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Bubble Banter: All of tonight’s bubble action in one spot

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To see the latest NBC Sports bracket projection, click here. The seedings listed below are from this bracket. 

WINNERS

Syracuse (RPI: 90, KenPom: 55, bubble): Wins over Wake Forest and Florida State last week put Syracuse back into the conversation. Adding a win over another bubble team in N.C. State on the road helps, too. It’s the first true road win for the Orange. They still have a lot of work to do to make up for the losses to UConn, St. John’s and Boston College, but if this team has figured it out – and if John Gillon keeps doing what he did on Wednesday – Syracuse has the horses to make a run at this. They play four games against Virginia, Duke and Louisville the rest of the year and three of them come at home.

Indiana (RPI: 79, KenPom: 40, No. 7 seed): The Hoosiers avoided what would have been a disastrous loss at home against Penn State, taking home a thrilling, triple-overtime win despite playing without James Blackmon Jr., who is dealing with a “lower leg injury”. Indiana is in a weird spot. They have two phenomenal wins over Kansas and North Carolina, but both of those wins came with O.G. Anunoby in the lineup; he’s out for the year with a knee injury. Without Anunoby, they haven’t been overly impressive, and they still have to play a monster schedule down the stretch: five of their remaining eight – and four of their final five – games are on the road, and they play Purdue twice and at Wisconsin.

TCU (RPI: 49, KenPom: 42, play-in game): The Horned Frogs picked up a critical road win on Wednesday, going into Manhattan and knocking off Kansas State in overtime. It’s their first road win over a team not named Texas and just their fourth top 100 win of the season. The biggest obstacle for TCU right now is a lack of quality wins. If they can simply protect their home court the rest of Big 12 play, they should be in a good spot on Selection Sunday.

VCU (RPI: 31, KenPom: 45, play-in game): VCU is in a tougher spot than they are used to being in. After beating just one top 50 opponent in the non-conference – Middle Tennessee State – the Rams are playing out a conference slate in a league that isn’t exactly loaded with marquee wins. With losses to Davison and Fordham already, it would behoove VCU to beat the teams they’re supposed to beat.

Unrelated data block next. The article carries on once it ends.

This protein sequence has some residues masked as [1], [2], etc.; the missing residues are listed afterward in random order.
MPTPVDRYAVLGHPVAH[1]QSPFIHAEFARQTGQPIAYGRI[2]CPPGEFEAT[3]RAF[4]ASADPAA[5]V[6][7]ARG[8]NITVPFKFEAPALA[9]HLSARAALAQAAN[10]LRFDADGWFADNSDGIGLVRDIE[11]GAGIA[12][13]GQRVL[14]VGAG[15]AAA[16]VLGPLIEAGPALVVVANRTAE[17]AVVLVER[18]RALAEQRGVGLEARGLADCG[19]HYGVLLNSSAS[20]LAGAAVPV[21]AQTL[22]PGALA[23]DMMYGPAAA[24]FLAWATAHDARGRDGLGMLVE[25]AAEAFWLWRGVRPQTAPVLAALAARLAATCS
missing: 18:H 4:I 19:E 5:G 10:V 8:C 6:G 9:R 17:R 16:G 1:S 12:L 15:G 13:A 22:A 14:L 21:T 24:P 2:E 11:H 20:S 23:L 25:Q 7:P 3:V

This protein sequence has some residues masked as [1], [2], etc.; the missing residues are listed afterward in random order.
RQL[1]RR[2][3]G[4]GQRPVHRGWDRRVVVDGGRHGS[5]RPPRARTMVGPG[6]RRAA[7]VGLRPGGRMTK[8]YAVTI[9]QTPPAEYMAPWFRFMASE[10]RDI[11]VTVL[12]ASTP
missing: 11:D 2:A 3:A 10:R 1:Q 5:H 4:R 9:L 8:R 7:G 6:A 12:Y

Clemson (RPI: 41, KenPom: 31, first four out): Clemson had a rough start to ACC play, but the computers love them. After beating Georgia Tech – a better win than you may realize – on Wednesday, they now have eight top 65 wins to go with three top 35 wins, two of which came on the road.

Arkansas (RPI: 29, KenPom: 52, No. 8 seed): The Razorbacks are in a pretty good spot right now. They have a pair of top 50 road wins and, sitting at 17-5 on the season, have just one bad loss, at home to Mississippi State. Beating Alabama at home, another top 100 win, certainly helps their cause.

Wichita State (RPI: 78, KenPom: 20, first four out): The Shockers avoided what would have been an awful loss to Drake, coming back from eight points down in the second half to win. I don’t think Wichita State can afford another loss in league play and still be able to get an at-large bid.

Illinois State (RPI: 37, KenPom: 38, No. 10 seed): The Redhawks are in a slightly better position than Wichita State, but the fact remains that the Missouri Valley has the look of a one-bid league this season. It would behoove ISU to lose to no one other that the Shockers.

DURHAM, NC - JANUARY 23: Dennis Smith Jr. #4 of the North Carolina State Wolfpack drives in for a dunk as time expires during their win against the Duke Blue Devils at Cameron Indoor Stadium on January 23, 2017 in Durham, North Carolina. North Carolina State won 84-82. (Photo by Grant Halverson/Getty Images)
(Photo by Grant Halverson/Getty Images)

LOSERS

N.C. State (RPI: 61, KenPom: 81, No. 11 seed): The Wolfpack landed a massive win at Duke last Monday that thrust them back into the discussion for an at-large bid. They backed that up by getting dropped by 25 points at Louisville and blowing a 17-point second half lead and losing to Syracuse at home. The loss to Louisville is one thing. Dropping a winnable game against an underperforming Syracuse team? That one is going to hurt.

Kansas State (RPI: 43, KenPom: 27, No. 10 seed): The Wildcats looked like a safe bet to dance two weeks ago, and they looked like one of the nation’s most underrated team when they were 15-4 on the season with a pair of losses due to tough-luck calls in the final seconds. Since then, they’ve lost three in a row to bubble teams and now sit here in early February with just two wins over the RPI top 125.

Texas Tech (RPI: 71, KenPom: 41, No. 11 seed): The quickest way for a Big 12 team to kill their standing on the bubble is to lose to Texas. Texas Tech … lost to Texas. That’s not a good look for a team with just three top 50 wins.

Marquette (RPI: 53, KenPom: 32, No. 9 seed): Marquette beat Creighton on the road and Villanova at home in back-to-back games to put themselves in a position were comfortably on the right side of the bubble. They followed that up with a home loss to Providence and, on Wednesday, a 14-point loss at St. John’s. Back to the bubble it is.

Miami (RPI: 62, KenPom: 33, bubble): Miami fell at home to No. 15 Florida State tonight. It wasn’t the most flattering performance – they lost by 18 – and it will help folks to forget that they’re just four days removed from dominating North Carolina at home. But a loss to a top 15 team anywhere is never going to be a big deal, but missing out on an opportunity to get a win like that at home does make their margin for error in a conference as tough as the ACC just that much more difficult.